Council last month elected Councillor Enock Mupamawonde of Ward 35 (Mufakose and Marimba) as the new deputy mayor to replace Councillor Christopher Mbanga (Ward 8) who resigned in March citing political pressure. Harare News (HN) went one on one with Mupamawonde (DM) to find out more about his personal life, political career, and vision for the City.
HN: Who is Enock Mupamawonde?
DM: I am a married man with three boys. I was born in Buhera in 1969 and did my education at Mutasa Primary School and Mamunyadza Secondary School. I then left Buhera for Harare where I found work in the stores department at Willovale Mazda Motor Industry before I went to Masvingo Polytechnic where I studied Marketing from 1994 to 1998. I later worked as research executive before enrolling at University of Zimbabwe for a Bachelor’s of Business Studies…In my fourth year I then landed a lecturing post at the university due to the experience I had got at Masvingo Polytechnic where I was tasked to teach first year students while I was still a fourth year student.
I was then asked to continue lecturing at the university on the arrangement that I also study for my Masters’ Degree. I then left the U.Z after three years for a brief stint at the Reserve Bank before coming back into education as a lecturer at the Zimbabwe Open University. Right now I am still lecturing on a part time basis.
HN: Political career?
DM: I was never a politician in my life until the birth of MDC which I joined in 2000. I followed all the activities of the party both as a member and activist. People in Mufakose and Marimba then approached me towards the 2013 elections to run for councillor due to my work for the party and community. I initially refused but only agreed after people threw in the idea of having a Mayor from the high density area- a position they believed I could fit.
HN: What have you managed to do in your ward since your election as Councillor?
DM: My first project was a pothole filling campaign which attracted much attention from residents, council, and the media. I also sunk 15 boreholes in my ward after I had presented a proposal to a donor. I then bought 500 chairs for the community hall as well as repairing the roof and I am confident that the roof will not need any attendance in the next 40 to 50 years. The next project was the resuscitation of all recreational spaces and public toilets which had been abandoned for the past 20 to 25 years. I also bought a computer, printer, and photocopier for the district administrator’s secretary who was issuing out handwritten correspondence.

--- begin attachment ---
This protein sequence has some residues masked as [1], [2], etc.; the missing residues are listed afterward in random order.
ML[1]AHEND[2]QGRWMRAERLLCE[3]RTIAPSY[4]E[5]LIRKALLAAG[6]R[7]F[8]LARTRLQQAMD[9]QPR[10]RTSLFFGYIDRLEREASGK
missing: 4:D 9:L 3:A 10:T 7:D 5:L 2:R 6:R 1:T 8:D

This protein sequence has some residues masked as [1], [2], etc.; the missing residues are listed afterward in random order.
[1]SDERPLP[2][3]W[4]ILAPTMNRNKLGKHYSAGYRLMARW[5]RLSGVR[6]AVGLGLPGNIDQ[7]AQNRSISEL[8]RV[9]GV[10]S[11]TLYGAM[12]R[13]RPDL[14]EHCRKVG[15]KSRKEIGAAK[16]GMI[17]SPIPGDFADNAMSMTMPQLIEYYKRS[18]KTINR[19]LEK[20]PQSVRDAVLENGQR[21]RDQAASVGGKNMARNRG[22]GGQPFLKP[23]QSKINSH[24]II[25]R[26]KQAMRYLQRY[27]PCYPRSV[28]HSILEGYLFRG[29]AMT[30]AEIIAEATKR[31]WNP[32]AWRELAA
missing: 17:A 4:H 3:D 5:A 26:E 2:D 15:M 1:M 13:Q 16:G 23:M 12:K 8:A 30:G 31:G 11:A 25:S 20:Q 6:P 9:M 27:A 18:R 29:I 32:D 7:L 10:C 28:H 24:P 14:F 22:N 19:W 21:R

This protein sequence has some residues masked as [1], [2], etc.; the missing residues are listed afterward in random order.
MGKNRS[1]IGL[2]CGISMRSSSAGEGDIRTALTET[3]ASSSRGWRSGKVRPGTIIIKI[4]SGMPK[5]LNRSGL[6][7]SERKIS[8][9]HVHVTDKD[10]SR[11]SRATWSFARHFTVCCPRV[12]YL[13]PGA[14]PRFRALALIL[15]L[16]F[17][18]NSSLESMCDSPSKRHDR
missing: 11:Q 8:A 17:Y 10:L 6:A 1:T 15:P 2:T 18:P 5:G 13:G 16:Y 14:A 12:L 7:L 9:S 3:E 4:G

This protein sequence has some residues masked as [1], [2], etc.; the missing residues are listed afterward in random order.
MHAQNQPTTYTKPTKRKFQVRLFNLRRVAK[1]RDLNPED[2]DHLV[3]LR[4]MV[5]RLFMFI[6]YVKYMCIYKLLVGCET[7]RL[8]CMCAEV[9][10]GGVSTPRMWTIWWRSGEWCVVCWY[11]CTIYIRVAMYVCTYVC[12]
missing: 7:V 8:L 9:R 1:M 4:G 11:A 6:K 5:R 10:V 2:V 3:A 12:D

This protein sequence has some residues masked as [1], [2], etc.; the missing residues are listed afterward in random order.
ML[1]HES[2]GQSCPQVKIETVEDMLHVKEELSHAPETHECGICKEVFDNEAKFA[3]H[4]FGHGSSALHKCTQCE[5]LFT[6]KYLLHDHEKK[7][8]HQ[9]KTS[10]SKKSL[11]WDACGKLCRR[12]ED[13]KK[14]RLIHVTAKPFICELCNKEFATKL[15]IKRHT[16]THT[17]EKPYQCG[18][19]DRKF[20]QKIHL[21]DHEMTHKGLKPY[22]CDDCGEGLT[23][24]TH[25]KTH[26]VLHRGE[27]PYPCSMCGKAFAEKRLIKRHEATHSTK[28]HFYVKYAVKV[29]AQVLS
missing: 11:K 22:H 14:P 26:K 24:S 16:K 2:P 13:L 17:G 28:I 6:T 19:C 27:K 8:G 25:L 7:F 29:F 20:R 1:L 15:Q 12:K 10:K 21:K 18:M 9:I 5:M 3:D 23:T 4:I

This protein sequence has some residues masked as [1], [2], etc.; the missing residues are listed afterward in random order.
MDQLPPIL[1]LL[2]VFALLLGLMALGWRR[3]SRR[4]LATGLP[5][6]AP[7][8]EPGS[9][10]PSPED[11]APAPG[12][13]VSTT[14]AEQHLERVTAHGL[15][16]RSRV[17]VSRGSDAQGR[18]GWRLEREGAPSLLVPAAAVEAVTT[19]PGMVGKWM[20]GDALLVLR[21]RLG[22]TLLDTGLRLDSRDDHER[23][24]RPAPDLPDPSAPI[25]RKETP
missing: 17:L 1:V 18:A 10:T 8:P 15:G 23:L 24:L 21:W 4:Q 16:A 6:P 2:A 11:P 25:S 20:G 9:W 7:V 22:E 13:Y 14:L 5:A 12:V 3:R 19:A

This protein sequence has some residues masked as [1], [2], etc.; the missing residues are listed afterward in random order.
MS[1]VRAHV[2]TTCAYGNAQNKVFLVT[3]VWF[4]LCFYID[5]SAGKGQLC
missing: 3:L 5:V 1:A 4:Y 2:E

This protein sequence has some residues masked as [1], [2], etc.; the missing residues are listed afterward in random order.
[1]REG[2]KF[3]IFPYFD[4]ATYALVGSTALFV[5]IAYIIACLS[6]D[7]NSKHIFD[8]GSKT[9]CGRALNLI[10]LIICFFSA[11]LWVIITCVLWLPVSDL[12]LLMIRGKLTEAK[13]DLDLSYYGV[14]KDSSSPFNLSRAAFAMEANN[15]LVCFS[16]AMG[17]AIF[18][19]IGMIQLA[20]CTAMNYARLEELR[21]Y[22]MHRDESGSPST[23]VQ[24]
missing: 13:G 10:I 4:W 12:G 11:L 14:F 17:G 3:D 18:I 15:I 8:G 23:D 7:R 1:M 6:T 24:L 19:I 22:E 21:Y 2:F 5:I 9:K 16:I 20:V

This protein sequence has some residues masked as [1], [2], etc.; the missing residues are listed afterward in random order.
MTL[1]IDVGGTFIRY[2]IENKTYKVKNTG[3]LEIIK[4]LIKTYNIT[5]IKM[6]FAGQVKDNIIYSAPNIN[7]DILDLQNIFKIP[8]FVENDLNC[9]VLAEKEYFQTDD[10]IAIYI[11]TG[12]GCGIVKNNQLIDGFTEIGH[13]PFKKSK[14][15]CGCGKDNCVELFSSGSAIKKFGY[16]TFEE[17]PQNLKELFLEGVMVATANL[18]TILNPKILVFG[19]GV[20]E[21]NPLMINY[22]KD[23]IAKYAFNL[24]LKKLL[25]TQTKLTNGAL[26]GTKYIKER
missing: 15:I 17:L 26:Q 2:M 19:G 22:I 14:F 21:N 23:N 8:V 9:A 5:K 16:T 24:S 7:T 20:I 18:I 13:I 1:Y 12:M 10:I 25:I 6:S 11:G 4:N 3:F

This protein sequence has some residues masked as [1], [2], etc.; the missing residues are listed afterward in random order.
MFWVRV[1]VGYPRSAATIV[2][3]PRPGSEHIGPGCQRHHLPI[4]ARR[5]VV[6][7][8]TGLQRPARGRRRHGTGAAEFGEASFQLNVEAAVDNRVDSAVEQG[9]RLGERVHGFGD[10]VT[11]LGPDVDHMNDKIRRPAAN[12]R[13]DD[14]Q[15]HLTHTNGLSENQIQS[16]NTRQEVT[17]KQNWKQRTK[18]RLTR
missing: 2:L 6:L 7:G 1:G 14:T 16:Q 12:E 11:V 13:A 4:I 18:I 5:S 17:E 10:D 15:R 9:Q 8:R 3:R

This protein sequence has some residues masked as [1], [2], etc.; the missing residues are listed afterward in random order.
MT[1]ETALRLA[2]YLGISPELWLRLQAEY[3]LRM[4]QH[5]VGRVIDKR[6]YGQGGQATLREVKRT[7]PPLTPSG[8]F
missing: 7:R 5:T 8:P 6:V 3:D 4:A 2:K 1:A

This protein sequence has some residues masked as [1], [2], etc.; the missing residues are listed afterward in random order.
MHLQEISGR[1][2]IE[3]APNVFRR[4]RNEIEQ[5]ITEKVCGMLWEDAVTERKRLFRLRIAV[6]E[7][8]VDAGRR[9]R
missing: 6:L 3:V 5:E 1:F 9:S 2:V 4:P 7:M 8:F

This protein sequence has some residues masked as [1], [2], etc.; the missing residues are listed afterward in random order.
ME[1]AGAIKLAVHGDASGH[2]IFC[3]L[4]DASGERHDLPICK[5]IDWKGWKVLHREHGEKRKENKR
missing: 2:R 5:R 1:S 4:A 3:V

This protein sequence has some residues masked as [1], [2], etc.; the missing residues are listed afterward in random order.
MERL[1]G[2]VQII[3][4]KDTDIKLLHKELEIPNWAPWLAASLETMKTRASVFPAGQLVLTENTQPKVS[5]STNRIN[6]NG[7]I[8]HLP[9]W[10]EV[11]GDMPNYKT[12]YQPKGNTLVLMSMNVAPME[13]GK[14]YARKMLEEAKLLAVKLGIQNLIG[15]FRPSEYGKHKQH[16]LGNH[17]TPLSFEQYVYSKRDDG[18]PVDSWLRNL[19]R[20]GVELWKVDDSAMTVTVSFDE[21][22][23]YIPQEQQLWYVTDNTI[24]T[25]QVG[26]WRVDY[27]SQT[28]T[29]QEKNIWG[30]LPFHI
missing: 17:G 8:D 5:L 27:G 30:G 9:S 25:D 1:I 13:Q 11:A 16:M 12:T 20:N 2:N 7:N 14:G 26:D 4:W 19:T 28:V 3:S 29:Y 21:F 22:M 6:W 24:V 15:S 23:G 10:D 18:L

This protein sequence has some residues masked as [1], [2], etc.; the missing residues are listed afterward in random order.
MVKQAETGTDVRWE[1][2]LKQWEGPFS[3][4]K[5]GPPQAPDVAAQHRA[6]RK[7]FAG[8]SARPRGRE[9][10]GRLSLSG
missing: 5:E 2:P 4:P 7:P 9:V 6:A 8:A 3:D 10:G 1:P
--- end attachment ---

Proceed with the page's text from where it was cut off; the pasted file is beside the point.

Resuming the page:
HN: What do you seek to achieve for Harare in your new position as Deputy Mayor?
DM: My new position is a consolidation of what I have been working on as I still remain a councillor and I will continue working for the people of Mufakose. However, there are added responsibilities as I have to step in whenever the mayor is away. My value addition to the mayoral responsibilities is anchored on the background of having been firstly the former chairperson of the Information and Publicity Committee as well as the recent chairperson of the Audit Committee which is the heart of compliance, mitigation, and managing the financial risk of council. This is an extremely important arm (Audit Committee) in curtailing financial haemorrhage through corruption and fraud so my experience will definitely compliment the Mayor in his insatiable desire to create and ensure proper accountability and transparency in council.
HN: Do you feel any political pressure considering that your predecessor was forced to vacate the Deputy Mayor’s position?
DM: No myself I do not look into that whether it is there or imaginary.
HN: What is your view on the current state of the City?
DM: The pressure and responsibilities are still huge because we need to work on our roads which are in a bad state, water which is not available 24/7, and the issue of street lighting. We are working hard to address these challenges and I hope residents can appreciate the efforts that have been put in so far.
HN: Do you think Harare can achieve the World Class City status by 2025?
DM: It is a vision which can be possible or might not be possible, but it all depends on what happens post 2018. We cannot achieve a world class city when the country has not achieved world class status in terms of services and governance issues. It is very important that the efforts we are putting as council are complemented by government…However, the vision is likely to be achieved because we have so far managed to address the issue of water, rehabilitation of buildings, and putting up streetlights.
HN: Can you rate the performance of the current council in a scale 0-10?
DM: Under the circumstances we are working in I would put it at six or seven because the various councillors have done wonderful work in their wards under difficult conditions. The only challenge is that the developmental stories are not being told so that residents realise that a lot has been done…But we would want two or more projects which are of significance to the whole city to make sure that residents clearly see our work.